I finally got to Potions, a bit late, but not as late as most other people. Slughorn was having enough trouble getting the class to focus on Potions instead of on the icy corridor upstairs, when five minutes into class another distraction arrived in the form of Abigail Corner walking in late. She was trying desperately to make a quiet entrance, but every time she took a step, each foot made a noise like a tuba. It was like having a brass band follow her into the classroom. She glared at the desk where the four Marauders sat, and then found her seat.

Class had finally settled down a few minutes later, when we all had to actually start our potion. I walked over to the supply cabinet to collect ingredients.

Sirius stepped up to the supply cabinet beside me. I grinned at him without thinking about it, then remembered the stupid things I’d said to him, and recalled our last interaction when he’d tripped Octavius, so I busied myself with looking in the cabinet for dried snails.

“I hear you’re going out with Octavius Pepper?” asked Sirius, a smirk on his face. “Another boyfriend already?”

I just stared at him. Rather than correct him about my friendship with Octavius, I instead focused on the last part of what Sirius had said. “That’s a bit rich coming from you, the number of ex-girlfriends you have is larger than the number of times the Chudley Cannons have lost a Quidditch game.”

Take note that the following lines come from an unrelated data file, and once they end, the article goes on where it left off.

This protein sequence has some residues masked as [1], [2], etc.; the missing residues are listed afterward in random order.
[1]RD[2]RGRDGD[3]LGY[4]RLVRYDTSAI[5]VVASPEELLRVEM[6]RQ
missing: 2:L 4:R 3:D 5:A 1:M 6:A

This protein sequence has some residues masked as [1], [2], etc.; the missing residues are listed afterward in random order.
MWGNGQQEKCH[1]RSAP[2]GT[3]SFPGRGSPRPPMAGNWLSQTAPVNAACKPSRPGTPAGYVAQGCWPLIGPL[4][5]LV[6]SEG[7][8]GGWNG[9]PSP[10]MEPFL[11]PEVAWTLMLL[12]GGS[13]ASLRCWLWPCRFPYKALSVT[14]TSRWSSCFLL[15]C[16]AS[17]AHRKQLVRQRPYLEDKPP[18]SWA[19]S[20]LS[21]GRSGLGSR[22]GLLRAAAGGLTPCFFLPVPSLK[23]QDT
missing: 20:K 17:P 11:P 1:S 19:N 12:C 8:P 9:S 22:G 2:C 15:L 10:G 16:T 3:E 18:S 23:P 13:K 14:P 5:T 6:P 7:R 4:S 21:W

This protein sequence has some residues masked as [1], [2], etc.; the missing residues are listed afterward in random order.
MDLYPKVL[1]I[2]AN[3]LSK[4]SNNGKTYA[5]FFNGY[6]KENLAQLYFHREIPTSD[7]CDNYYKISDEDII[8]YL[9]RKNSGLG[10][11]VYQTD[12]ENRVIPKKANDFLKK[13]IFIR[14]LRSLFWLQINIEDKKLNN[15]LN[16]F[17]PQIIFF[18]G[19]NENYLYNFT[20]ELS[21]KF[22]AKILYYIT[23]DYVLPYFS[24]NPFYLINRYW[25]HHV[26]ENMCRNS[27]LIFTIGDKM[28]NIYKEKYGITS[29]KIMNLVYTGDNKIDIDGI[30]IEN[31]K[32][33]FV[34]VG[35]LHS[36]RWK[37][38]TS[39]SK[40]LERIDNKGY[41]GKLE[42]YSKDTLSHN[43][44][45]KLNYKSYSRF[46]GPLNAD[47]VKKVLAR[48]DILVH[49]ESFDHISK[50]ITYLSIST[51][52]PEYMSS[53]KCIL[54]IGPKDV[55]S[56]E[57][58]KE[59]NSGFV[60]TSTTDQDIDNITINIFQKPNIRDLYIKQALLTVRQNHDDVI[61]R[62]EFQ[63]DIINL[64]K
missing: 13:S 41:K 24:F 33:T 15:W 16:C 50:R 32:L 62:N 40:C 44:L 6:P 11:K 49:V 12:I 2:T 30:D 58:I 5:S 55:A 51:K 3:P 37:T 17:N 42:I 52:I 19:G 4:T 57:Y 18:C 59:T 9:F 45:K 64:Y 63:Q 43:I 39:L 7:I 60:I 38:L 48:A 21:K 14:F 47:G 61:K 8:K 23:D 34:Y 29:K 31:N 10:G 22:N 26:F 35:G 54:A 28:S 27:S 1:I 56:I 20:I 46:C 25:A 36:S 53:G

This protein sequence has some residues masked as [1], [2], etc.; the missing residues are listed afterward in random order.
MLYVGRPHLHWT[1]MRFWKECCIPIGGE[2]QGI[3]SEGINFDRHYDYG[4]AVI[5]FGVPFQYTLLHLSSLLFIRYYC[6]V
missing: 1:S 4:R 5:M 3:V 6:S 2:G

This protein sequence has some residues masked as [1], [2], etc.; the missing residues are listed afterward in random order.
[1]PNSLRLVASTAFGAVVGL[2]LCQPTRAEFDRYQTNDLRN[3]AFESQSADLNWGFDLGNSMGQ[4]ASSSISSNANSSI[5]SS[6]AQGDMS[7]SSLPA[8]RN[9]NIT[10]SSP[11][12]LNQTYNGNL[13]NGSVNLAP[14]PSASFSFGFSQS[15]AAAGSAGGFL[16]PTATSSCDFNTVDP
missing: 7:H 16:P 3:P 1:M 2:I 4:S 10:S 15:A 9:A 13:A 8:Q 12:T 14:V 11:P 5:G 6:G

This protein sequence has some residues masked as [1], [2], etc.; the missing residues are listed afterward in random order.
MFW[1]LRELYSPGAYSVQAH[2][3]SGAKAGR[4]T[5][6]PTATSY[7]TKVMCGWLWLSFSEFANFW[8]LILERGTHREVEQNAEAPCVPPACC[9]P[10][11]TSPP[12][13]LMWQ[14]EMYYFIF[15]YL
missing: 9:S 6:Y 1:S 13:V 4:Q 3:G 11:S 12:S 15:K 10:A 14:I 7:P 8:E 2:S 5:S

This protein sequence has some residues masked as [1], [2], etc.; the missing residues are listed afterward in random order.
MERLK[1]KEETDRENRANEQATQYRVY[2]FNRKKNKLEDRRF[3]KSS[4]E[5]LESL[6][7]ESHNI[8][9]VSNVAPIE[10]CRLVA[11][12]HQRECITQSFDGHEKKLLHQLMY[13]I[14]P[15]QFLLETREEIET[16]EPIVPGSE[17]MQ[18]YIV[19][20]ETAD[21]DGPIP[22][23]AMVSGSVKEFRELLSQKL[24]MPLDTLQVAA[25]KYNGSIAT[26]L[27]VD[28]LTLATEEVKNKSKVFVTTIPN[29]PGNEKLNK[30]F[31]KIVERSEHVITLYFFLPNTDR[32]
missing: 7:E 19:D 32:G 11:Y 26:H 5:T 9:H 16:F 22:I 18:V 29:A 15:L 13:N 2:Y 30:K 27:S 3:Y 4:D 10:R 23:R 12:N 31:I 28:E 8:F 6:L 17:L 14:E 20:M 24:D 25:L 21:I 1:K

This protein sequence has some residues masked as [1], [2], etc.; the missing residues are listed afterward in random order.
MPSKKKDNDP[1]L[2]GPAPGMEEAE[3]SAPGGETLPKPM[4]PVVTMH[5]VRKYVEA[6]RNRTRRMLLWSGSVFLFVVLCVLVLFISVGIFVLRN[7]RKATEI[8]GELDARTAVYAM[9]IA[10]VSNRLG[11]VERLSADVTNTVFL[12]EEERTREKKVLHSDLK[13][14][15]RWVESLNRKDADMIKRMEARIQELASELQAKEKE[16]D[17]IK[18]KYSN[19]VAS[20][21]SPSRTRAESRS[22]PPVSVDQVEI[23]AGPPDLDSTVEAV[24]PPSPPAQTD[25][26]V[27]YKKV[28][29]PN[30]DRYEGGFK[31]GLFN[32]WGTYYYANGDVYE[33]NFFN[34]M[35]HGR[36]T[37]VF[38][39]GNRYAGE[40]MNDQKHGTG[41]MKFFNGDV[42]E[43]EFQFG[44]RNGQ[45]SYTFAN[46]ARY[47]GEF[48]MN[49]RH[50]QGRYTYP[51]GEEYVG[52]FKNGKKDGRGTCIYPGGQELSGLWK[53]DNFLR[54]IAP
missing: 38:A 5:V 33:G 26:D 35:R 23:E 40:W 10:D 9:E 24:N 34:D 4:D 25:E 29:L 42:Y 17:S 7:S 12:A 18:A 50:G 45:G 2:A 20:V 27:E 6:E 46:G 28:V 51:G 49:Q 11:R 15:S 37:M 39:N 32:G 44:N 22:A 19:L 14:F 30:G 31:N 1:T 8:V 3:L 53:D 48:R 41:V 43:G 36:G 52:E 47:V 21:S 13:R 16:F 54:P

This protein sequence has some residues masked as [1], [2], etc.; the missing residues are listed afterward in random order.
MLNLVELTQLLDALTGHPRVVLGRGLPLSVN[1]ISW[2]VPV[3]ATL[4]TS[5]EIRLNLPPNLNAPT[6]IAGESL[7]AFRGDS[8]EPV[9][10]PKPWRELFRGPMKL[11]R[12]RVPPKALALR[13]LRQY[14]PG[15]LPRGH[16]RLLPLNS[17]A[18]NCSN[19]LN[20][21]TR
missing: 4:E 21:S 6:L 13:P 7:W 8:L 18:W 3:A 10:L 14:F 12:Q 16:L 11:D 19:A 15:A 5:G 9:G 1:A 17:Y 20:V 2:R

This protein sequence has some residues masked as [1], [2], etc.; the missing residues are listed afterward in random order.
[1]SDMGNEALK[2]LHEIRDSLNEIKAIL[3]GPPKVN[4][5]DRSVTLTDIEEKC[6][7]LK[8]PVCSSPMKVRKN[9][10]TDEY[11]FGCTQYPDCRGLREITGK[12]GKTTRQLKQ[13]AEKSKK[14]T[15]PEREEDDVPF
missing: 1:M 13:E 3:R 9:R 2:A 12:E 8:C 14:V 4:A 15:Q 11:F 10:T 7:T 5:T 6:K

“What kind of a name is Octavius? He sounds like the most pompous bloke ever.”

“Who are you to judge who’s pompous?” I asked. “You’re the most arrogant person I’ve ever met. Besides, what kind of a name is Sirius?”

“You never paid attention in Astronomy, did you? I’m the brightest star in the sky.” He grinned.

“Thank you, you’ve just proved my point.” I peered into a jar of eel eyes, selected two, then handed him the jar. “So would you mind not jinxing Octavius every time he walks by?” I asked him. “I know it’s you who’s doing it. If I didn’t know you better, I’d say you were jealous.”

“Of course I’m not,” he said defensively, spilling eel eyes onto the floor. “Why would I be jealous?” He waved his wand at the floor and the spilled eel eyes zoomed back into the jar.

I began rummaging in a box of dried snails. “I didn’t say you were. Not that it matters, but I’m not even dating Octavius. We had basically just met in Hogsmeade. And I know you like Carol, anyway.”

“Who?” asked Sirius, looking up at me from the jar in his hands.

I stared at him. “Carol Whitby. I thought you liked her. You went to Hogsmeade with her.”

“Well, not really. I mean I did go with her, but I would rather have…” He stopped suddenly, and for a moment the two of us just looked at each other. Then he hastily turned back to face the cabinet.

I wanted to know what he'd been about to say, but I knew Sirius well enough to be sure he wouldn’t talk about it. But he had just confirmed that he was not in fact head over heels for Carol like I thought he was, which was welcome to my ears.

“Mr Black, Miss Hastings, what’s taking you so long?” asked Slughorn. We were the only two left at the supply cabinet. Without another word I handed Sirius the box of dried snails and went back to my seat.

During class I risked a glance in Sirius’s direction a few times, but each time I did so, I met his eyes. He must have thought I was just staring at him the entire class period. I realized I must be annoying him quite a bit, too; the last time I looked he was resting his head on his hands, and looked rather frustrated. I refocused my attention on my cauldron.